Sunday, September 25, 2011

Wherein a Wilson's Plover Was Only One Highlight

 [Wilson's Plover (left) with Semipalmated Plover at Stone Harbor Point yesterday morning. If you click the pic, it will open in a separate window enlarged quite a bit. The type specimen for Wilson's was collected by, who else, Alexander Wilson, on Cape Island May 13, 1813. There are less than 20 modern records. This is one of those, "you'll know it when you see it" identifications, once you're familiar with the regularly occurring collared plovers.]

I think the "Greater Stone Harbor" area is my favorite leisure birding place. Let me explain. Thanks to the stalled high and multiple lows, Cape May birding hasn't been rocking by fall Cape May standards, so a fall flight spectacle and 90-100 species morning was unlikely yesterday. I just wanted to go out and look at birds. I was talking to Richard Crossley about birding the other night, and he commented he doesn't find rare birds much anymore because he doesn't look for them (believe me, he finds them when he looks). I'm right there with him - we agreed we don't like using scopes, we want the birds to be close to us, and if we can't reach them with a camera we're probably not paying much attention.

In other words, most of the time anymore I'm birding for fun, nothing else, and this is where the Greater Stone Harbor area shines, because there are always birds around, flight conditions or not, and they're often sitting out where you can look at them and even get pretty close, and frankly, there's less birding pressure up there than at Higbee or the state park, and sometimes it's good to be able to fully concentrate on the birds without the social distractions, however wonderful those are, too.

All the above makes for a fine Sunday mornng of birding, and did. The area around the free bridge between Stone Harbor and Nummy Island had its usual rich assortment of shorebirds, among them about 100 Red Knots and half a dozen Marbled Godwits. On a mid-falling tide, my favorite spot is to stand on the bridge looking north (watch for traffic) and that's what we did. Before the tide gets too far out, you can usually do everything from there without a scope.

We ran into a birder from the Netherlands and he joined us checking the Stone Harbor Bird Sanctuary, which was expectedly quiet. I wish he had stayed with us longer, though, because we did wind up seeing Black-billed Cuckoo, Yellow-breasted Chat, and a few warblers.

A particularly fun moment was when the Dutch birder pointed out a Gray Catbird, and when my son Tim and I didn't respond he jokingly commented, "You don't look at catbirds," (i.e. because they are so common to us). Then he looked over at us and said "Oh," because Tim was watching one and I was busy clicking away at another feeding on winged sumac berries. That's kind of how I feel about birding anymore, just watching birds do what they do, and I like catbirds.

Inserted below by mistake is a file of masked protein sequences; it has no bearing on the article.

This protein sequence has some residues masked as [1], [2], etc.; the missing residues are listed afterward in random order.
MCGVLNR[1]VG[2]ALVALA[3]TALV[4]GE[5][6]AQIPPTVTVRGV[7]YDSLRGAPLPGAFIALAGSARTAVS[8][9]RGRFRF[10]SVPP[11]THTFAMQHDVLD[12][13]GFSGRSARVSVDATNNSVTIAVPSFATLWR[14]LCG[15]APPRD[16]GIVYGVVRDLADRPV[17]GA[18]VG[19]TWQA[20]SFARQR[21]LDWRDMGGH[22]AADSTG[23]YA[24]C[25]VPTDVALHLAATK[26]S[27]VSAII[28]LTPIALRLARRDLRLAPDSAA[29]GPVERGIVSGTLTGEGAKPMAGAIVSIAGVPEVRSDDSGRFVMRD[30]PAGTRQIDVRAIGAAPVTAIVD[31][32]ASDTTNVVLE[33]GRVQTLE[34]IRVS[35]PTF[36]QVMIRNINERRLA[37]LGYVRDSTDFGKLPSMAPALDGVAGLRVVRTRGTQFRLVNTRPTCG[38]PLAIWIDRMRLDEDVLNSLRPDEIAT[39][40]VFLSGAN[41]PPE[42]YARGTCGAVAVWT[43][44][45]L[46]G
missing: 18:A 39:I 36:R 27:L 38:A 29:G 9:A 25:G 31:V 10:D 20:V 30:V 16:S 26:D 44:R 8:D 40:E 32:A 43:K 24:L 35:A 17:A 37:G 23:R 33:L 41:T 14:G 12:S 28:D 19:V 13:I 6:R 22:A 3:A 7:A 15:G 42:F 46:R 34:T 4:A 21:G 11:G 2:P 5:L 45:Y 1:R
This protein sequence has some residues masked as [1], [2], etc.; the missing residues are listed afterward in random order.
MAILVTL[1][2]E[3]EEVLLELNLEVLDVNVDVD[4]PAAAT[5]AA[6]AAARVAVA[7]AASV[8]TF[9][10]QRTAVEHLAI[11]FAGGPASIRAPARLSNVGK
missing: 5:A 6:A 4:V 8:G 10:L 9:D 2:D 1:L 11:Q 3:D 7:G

Of course, I like Wilson's Plovers too, and Tim and I were lucky enough to find one at Stone Harbor Point amongst a selection of a dozen Piping Plovers, and a bunch of other birds. When I sent out the text alert on the Wilson's, Tom Reed texted me to "tie it down" - he needed it for his record-breaking NJ big year - and about that time vehicles and beachcombers descended and the bird flushed. Aaargh! Luckily, birds filtered back in, and Tim made a nice flyby pick on the Wilson's when it returned. Soon others showed up, and we were able to more or less cordon off the area with birders for a little while anyway. There was a Wilson's here a couple weeks ago - this could be the same one, perhaps spending time somewhere else where there is less human pressure.

[One of the dozen Piping Plovers lingering  at Stone Harbor Point, Wilson's Plover behind.]

[This juvenile Black-bellied Plover rounded out the Stone Harbor plover scene.]

Several of us heard an American Golden-plover fly over during a memorial service for the late Tom Parsons yesterday afternoon - expect a few photos from that on Wednesday - and it occurred to me I should go chase down a Killdeer somewhere for a 6-plover day, something you don't get to do much (ever?) in NJ. The hek with it, the young Turks can cover that one if they want.

[Several Western Sandpipers foraged on the beach at Stone Harbor Point. Things to note to tell it from a Semipalmated Sandpiper: 1. It's on the beach, not a mudflat, so it's probably a Western (not completely reliable!). 2. it's well along to winter plumage. 3. The new winter plumage feathers are gray, not brown-gray. 4. There are those wonderful retained rufous-marked Western sandpiper scapulars. 5. A little too much bill for a Semi.]

[An arriving Dunlin at Stone Harbor Point. Dunlin do most of their molting to basic/winter plumage on the breeding grounds (this one is almost finished), which in part explains why they arrive so late here. Hey, try this: look at the back inside cover of O'Brien, Crossley and Karlson's The Shorebird Guide, and try to find the Dunlin - use this photo to compare with the shapes. I was too lazy to use the index or flip through pages, and found I could find the bird just as quickly with the silhouettes. Speaks volumes about how to i.d. shorebirds!]

[A bright juvenile Least Sandpiper checks out a juv Semipalmated Sandpiper on the Stone Harbor jetty.]

[Some of the Marbled Godwits at Stone Harbor, from the free bridge. How many other species? At least three. If you click this photo, it will open in a separate window enlarged quite a bit.]

[Gray Catbird eating native food - winged sumac berries. Stone Harbor Bird Sanctuary.]

[Finally, there's more to life than just birds. A few Pipefish were swimming under the free bridge. I believe this is one of the flagtail pipefish species, which are strong swimmers among this group of relatively weak swimming, sea horse relatives.]

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